Gaming Strategy
Featured Stories
Legal News Financial News Casino Opening and Remodeling News Gaming Industry Executives Author Home Author Archives Search Articles Subscribe
Newsletter Signup
Stay informed with the
NEW Casino City Times newsletter!
Related Links
Recent Articles
Richard N. Velotta

Uber begins picking up, dropping off passengers at McCarran

9 December 2015

Ride-hailing company Uber on Tuesday began operations at McCarran International Airport, ending a stalemate with Clark County that lasted more than a month.

Uber, the larger of two transportation network companies licensed by the state, indicated that it would comply with county information requests, but it was unclear whether that meant it would provide a list of drivers to McCarran, a sticking point that kept it from operating legally there.

"We are willing to work with the airport to provide information they need for purposes of airport safety," Uber spokeswoman Taylor Patterson said early Tuesday just after the company began operating at the airport at 6 a.m.

Hours after Uber began airport rides, the company announced a move that riled contracted drivers but pleased consumers — a 30% fare decrease for its basic UberX service.

Effective Tuesday, the company charges a base fare of $2, down from $2.40, $1.10 a mile, down from $1.85, 20 cents a minute, down from 30 cents a minute, a $1.70 "safe rides fee," up from $1. The minimum fare and cancellation fee remain at $5.

While some drivers grumbled that the rate decline would affect their earnings, Uber explained in messages to those drivers that the lower pricing would encourage more rides and that the volume would expand earnings beyond current levels.

Ride-hailing companies have the advantage of being able change rates on the fly, something not easily duplicated by taxicab companies operating on meters.

Travelers using the ridesharing app were mostly unaware of the company's troubles with the county, but they noticed Uber drivers were having difficulty finding a small pickup area in the Terminal 1 parking garage.

"They don't know where they're going," Phoenix resident Alex Glueckler said.

Glueckler, 31, came to Las Vegas on business. He said he uses Uber everywhere he goes and had a negative opinion of the valley's taxi companies. In past visits, taxis have refused to give him a ride because he was in a neighborhood they didn't like or he wasn't going far enough.

"It's the first day, so everybody is trying to figure out where they're going," Glueckler said as he waited patiently. "At least they (Uber) actually pick you up."

The Review-Journal learned of plans for the start-up late Monday after county offices had closed. Uber officials said they did not immediately publicize the start-up, fearing contracted drivers would attempt to get rides before they were permitted to start.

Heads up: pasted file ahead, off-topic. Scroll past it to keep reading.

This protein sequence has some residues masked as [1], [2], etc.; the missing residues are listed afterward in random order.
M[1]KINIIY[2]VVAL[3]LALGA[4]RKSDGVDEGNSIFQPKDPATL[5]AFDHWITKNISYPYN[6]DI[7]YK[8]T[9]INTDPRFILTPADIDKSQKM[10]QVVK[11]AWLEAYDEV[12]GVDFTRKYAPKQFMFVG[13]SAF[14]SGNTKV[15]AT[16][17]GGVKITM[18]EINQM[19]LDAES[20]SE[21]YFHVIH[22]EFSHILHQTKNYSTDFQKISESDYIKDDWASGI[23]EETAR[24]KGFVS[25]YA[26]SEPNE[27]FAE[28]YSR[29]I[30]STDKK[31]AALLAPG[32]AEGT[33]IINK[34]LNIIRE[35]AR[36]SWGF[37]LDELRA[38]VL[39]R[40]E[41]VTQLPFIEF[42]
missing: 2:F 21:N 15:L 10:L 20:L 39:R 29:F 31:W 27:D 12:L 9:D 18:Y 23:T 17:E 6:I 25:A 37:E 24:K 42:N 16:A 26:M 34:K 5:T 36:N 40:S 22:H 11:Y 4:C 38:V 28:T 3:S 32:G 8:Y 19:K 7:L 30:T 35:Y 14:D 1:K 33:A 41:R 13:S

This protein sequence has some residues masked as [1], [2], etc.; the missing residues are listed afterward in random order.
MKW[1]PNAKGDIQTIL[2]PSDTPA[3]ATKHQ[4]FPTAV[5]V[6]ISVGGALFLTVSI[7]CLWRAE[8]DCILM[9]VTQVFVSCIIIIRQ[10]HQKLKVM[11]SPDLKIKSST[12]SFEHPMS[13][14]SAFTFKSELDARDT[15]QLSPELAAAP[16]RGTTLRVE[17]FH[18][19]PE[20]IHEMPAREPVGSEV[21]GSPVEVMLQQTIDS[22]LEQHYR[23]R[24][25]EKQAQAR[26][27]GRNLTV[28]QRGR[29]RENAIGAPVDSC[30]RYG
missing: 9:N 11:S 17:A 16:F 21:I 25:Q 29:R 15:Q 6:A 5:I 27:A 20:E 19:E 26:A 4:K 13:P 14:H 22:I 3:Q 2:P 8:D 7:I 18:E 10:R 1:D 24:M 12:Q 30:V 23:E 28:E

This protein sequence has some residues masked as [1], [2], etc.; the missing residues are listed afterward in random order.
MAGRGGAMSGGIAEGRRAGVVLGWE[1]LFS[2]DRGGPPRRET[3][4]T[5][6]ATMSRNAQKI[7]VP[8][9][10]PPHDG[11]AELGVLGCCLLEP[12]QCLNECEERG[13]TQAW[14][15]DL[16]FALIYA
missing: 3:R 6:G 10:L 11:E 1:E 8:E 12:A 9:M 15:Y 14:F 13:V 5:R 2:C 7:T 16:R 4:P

On Tuesday morning, the company communicated with drivers that it was allowed to pick up and drop off at the airport. County airport officers had issued about 1,600 citations to Uber drivers illegally operating at the airport since August.

"Thanks to the Clark County Department of Aviation, travelers now have the choice of requesting a safe, reliable and affordable Uber ride from McCarran International Airport," Uber Nevada general manager Jason Radisson said in a statement issued early Tuesday. "We are thrilled to add Las Vegas to the growing list of airports that have embraced ridesharing services like UberX and UberXL."

Denver resident Danny Newman, 35, didn't have any trouble finding the pickup area — he just followed the signs — but Francis Cordova, 27, of Chicago, got lost.

A first-time user, Cordova said she thought it would be less time-consuming than getting a cab or renting a car.

"I think it's cheaper than a taxi," she added.

The path to legal operations wasn't an easy one for Uber.

The company appealed to state officials for an interpretation of state law after the Clark County Commission unanimously approved an ordinance requiring the company to provide names or identification numbers of drivers to make sure they had paid their $25 annual county business license fees.

The commission backed down and revised the ordinance, but Uber still feared that McCarran, as a county-run airport, would turn the names of drivers over to the business licensing department.

Uber's smaller rival, Lyft, complied with county directives in October after the ordinance was first approved and began serving McCarran then.

Uber customers will get instructions on their apps when they hail a ride from the airport. When requesting a ride to the airport, customers have been asked to tell the driver which airline they're flying to be dropped off at the airport departures curb.